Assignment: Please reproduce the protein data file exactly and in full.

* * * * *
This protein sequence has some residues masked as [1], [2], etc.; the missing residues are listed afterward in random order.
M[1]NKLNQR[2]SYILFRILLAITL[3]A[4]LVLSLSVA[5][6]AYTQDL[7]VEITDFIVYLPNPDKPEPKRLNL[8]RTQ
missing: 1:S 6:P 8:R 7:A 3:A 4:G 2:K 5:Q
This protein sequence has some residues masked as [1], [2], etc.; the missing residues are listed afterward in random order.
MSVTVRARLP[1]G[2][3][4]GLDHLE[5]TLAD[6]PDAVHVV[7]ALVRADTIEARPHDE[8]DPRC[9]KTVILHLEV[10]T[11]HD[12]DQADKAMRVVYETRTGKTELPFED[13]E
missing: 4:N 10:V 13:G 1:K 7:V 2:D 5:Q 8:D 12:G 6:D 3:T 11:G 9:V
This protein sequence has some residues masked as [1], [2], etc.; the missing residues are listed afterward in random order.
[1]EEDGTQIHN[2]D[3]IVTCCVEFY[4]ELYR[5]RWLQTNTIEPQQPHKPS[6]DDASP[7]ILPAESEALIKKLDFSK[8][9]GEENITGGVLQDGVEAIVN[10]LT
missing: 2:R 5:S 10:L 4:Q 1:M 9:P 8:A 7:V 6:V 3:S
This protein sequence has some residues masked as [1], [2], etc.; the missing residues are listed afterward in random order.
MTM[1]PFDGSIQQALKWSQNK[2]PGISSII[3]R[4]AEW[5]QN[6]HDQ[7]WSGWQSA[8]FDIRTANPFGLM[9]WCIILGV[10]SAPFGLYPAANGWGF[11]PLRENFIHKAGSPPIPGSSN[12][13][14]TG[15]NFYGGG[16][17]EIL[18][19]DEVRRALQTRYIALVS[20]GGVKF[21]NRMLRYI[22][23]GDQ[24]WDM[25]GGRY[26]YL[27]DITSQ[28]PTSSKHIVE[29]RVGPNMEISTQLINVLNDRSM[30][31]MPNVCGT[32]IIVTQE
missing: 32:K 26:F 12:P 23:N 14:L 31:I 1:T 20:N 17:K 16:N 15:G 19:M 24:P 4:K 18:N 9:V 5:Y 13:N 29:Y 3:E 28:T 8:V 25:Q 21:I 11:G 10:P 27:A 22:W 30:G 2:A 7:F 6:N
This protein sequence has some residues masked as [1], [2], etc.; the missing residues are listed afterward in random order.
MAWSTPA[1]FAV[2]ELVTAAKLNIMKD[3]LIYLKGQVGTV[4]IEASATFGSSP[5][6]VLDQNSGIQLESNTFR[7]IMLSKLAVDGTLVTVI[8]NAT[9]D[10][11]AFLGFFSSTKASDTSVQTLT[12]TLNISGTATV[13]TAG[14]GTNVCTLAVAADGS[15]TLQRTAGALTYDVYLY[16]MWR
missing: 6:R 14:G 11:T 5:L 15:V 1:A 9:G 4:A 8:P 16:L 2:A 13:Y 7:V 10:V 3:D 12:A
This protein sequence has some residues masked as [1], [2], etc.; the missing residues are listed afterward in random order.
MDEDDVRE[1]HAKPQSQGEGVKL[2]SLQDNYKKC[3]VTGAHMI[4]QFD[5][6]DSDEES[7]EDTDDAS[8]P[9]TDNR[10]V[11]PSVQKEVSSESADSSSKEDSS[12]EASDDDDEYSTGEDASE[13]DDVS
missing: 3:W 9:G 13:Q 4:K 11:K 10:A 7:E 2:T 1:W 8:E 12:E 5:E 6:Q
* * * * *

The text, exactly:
This protein sequence has some residues masked as [1], [2], etc.; the missing residues are listed afterward in random order.
M[1]NKLNQR[2]SYILFRILLAITL[3]A[4]LVLSLSVA[5][6]AYTQDL[7]VEITDFIVYLPNPDKPEPKRLNL[8]RTQ
missing: 1:S 6:P 8:R 7:A 3:A 4:G 2:K 5:Q
This protein sequence has some residues masked as [1], [2], etc.; the missing residues are listed afterward in random order.
MSVTVRARLP[1]G[2][3][4]GLDHLE[5]TLAD[6]PDAVHVV[7]ALVRADTIEARPHDE[8]DPRC[9]KTVILHLEV[10]T[11]HD[12]DQADKAMRVVYETRTGKTELPFED[13]E
missing: 4:N 10:V 13:G 1:K 7:V 2:D 5:Q 8:D 12:G 6:D 3:T 11:G 9:V
This protein sequence has some residues masked as [1], [2], etc.; the missing residues are listed afterward in random order.
[1]EEDGTQIHN[2]D[3]IVTCCVEFY[4]ELYR[5]RWLQTNTIEPQQPHKPS[6]DDASP[7]ILPAESEALIKKLDFSK[8][9]GEENITGGVLQDGVEAIVN[10]LT
missing: 2:R 5:S 10:L 4:Q 1:M 9:P 8:A 7:V 6:V 3:S
This protein sequence has some residues masked as [1], [2], etc.; the missing residues are listed afterward in random order.
MTM[1]PFDGSIQQALKWSQNK[2]PGISSII[3]R[4]AEW[5]QN[6]HDQ[7]WSGWQSA[8]FDIRTANPFGLM[9]WCIILGV[10]SAPFGLYPAANGWGF[11]PLRENFIHKAGSPPIPGSSN[12][13][14]TG[15]NFYGGG[16][17]EIL[18][19]DEVRRALQTRYIALVS[20]GGVKF[21]NRMLRYI[22][23]GDQ[24]WDM[25]GGRY[26]YL[27]DITSQ[28]PTSSKHIVE[29]RVGPNMEISTQLINVLNDRSM[30][31]MPNVCGT[32]IIVTQE
missing: 32:K 26:F 12:P 23:N 14:L 31:I 1:T 20:N 17:K 16:N 15:G 19:M 24:P 4:K 18:N 9:V 5:Y 13:N 29:Y 3:E 28:T 8:V 25:Q 21:I 11:G 10:P 27:A 22:W 30:G 2:A 7:F 6:N
This protein sequence has some residues masked as [1], [2], etc.; the missing residues are listed afterward in random order.
MAWSTPA[1]FAV[2]ELVTAAKLNIMKD[3]LIYLKGQVGTV[4]IEASATFGSSP[5][6]VLDQNSGIQLESNTFR[7]IMLSKLAVDGTLVTVI[8]NAT[9]D[10][11]AFLGFFSSTKASDTSVQTLT[12]TLNISGTATV[13]TAG[14]GTNVCTLAVAADGS[15]TLQRTAGALTYDVYLY[16]MWR
missing: 6:R 14:G 11:T 5:L 15:V 1:A 9:G 4:A 8:P 16:L 2:A 13:Y 7:V 10:V 3:D 12:A
This protein sequence has some residues masked as [1], [2], etc.; the missing residues are listed afterward in random order.
MDEDDVRE[1]HAKPQSQGEGVKL[2]SLQDNYKKC[3]VTGAHMI[4]QFD[5][6]DSDEES[7]EDTDDAS[8]P[9]TDNR[10]V[11]PSVQKEVSSESADSSSKEDSS[12]EASDDDDEYSTGEDASE[13]DDVS
missing: 3:W 9:G 13:Q 4:K 11:K 10:A 7:E 2:T 1:W 8:E 12:E 5:E 6:Q